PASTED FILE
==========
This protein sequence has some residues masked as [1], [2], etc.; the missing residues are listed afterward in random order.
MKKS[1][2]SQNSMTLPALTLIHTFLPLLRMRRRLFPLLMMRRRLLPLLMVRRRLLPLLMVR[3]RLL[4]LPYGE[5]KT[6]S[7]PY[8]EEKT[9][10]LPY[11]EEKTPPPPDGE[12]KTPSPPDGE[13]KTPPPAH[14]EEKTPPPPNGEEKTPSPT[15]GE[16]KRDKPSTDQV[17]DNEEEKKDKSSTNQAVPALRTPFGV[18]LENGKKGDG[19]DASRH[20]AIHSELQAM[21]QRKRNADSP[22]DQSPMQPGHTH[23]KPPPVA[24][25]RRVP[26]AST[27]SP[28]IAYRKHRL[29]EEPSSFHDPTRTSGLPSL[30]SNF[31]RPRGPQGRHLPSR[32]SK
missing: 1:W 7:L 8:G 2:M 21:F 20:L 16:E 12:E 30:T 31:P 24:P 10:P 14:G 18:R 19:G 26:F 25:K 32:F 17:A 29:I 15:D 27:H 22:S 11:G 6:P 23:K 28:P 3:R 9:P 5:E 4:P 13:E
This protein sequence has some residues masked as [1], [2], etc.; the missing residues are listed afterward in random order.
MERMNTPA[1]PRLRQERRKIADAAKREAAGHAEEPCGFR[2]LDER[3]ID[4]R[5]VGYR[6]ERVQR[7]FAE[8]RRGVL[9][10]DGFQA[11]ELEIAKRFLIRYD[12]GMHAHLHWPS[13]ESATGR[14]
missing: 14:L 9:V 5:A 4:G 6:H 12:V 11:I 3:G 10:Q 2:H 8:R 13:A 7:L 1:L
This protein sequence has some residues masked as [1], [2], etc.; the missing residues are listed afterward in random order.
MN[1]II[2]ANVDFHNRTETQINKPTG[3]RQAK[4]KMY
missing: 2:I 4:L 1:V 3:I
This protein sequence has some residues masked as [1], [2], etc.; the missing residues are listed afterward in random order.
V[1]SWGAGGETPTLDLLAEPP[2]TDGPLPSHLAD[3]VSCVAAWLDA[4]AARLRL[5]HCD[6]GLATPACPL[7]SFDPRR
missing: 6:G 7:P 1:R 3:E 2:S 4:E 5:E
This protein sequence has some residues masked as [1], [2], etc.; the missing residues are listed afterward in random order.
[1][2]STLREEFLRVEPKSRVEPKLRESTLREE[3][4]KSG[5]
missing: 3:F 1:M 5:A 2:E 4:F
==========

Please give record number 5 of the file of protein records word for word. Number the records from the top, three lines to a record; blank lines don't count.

This protein sequence has some residues masked as [1], [2], etc.; the missing residues are listed afterward in random order.
[1][2]STLREEFLRVEPKSRVEPKLRESTLREE[3][4]KSG[5]
missing: 3:F 1:M 5:A 2:E 4:F